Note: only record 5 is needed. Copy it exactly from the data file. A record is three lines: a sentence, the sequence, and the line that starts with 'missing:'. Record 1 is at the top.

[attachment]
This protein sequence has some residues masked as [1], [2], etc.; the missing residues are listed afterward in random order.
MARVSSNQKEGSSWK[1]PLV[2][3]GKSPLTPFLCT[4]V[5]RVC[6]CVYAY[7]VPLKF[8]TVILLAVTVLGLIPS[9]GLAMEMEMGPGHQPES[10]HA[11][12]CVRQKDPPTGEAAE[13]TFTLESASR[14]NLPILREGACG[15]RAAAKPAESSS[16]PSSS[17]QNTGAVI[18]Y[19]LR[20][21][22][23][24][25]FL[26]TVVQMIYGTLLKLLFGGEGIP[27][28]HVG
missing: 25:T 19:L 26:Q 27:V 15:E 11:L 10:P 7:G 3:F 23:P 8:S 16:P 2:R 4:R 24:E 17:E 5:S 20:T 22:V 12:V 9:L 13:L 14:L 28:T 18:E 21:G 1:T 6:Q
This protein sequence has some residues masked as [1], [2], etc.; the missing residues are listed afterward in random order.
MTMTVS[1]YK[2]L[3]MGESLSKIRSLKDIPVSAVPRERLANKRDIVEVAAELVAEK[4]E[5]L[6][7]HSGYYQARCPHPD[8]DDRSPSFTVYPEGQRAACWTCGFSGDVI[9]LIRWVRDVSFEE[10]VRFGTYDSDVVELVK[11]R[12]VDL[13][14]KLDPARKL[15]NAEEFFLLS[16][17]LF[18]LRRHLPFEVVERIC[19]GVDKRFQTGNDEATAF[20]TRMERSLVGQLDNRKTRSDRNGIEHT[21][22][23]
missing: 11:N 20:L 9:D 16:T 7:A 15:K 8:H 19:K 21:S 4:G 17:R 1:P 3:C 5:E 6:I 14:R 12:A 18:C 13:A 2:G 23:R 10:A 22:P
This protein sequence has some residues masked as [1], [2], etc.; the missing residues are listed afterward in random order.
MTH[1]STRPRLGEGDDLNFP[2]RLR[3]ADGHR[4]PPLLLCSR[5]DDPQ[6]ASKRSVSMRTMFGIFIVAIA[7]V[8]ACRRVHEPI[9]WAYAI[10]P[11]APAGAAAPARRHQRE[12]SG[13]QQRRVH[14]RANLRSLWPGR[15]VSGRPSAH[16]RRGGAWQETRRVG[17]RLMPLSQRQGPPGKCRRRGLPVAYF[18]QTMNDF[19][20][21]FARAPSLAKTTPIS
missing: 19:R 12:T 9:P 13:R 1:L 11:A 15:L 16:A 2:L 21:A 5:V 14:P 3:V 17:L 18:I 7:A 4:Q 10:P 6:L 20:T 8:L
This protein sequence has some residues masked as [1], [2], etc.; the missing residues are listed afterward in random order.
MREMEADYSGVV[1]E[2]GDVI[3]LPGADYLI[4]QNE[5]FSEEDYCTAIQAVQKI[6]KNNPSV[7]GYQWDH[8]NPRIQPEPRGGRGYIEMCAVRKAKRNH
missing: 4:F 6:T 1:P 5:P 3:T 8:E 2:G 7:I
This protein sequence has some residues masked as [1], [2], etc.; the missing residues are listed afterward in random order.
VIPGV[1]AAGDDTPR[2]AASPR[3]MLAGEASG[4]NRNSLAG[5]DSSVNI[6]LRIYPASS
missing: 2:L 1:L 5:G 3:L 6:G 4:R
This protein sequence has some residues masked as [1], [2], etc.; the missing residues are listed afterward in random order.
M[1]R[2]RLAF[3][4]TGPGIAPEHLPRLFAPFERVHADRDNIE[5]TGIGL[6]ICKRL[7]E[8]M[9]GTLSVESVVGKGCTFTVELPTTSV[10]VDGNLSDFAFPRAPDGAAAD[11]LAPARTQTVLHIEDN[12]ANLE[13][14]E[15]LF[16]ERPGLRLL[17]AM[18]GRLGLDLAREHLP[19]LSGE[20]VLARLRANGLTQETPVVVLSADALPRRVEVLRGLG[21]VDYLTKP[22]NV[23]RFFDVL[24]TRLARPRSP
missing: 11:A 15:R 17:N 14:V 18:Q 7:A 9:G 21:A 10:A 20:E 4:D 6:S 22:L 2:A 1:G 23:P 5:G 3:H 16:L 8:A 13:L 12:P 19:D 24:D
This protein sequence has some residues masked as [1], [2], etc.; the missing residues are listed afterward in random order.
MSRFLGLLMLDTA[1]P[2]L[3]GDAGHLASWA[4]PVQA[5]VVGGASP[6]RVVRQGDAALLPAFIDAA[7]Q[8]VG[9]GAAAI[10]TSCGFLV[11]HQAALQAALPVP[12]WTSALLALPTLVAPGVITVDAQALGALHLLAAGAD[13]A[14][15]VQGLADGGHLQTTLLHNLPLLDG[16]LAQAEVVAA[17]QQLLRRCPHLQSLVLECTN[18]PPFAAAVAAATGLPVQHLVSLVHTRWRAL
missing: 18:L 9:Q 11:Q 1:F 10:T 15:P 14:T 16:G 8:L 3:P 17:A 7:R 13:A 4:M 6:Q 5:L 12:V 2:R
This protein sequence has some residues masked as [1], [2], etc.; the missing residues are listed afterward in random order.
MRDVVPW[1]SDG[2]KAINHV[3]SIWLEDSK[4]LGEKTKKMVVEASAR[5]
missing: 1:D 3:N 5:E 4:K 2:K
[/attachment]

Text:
This protein sequence has some residues masked as [1], [2], etc.; the missing residues are listed afterward in random order.
VIPGV[1]AAGDDTPR[2]AASPR[3]MLAGEASG[4]NRNSLAG[5]DSSVNI[6]LRIYPASS
missing: 2:L 1:L 5:G 3:L 6:G 4:R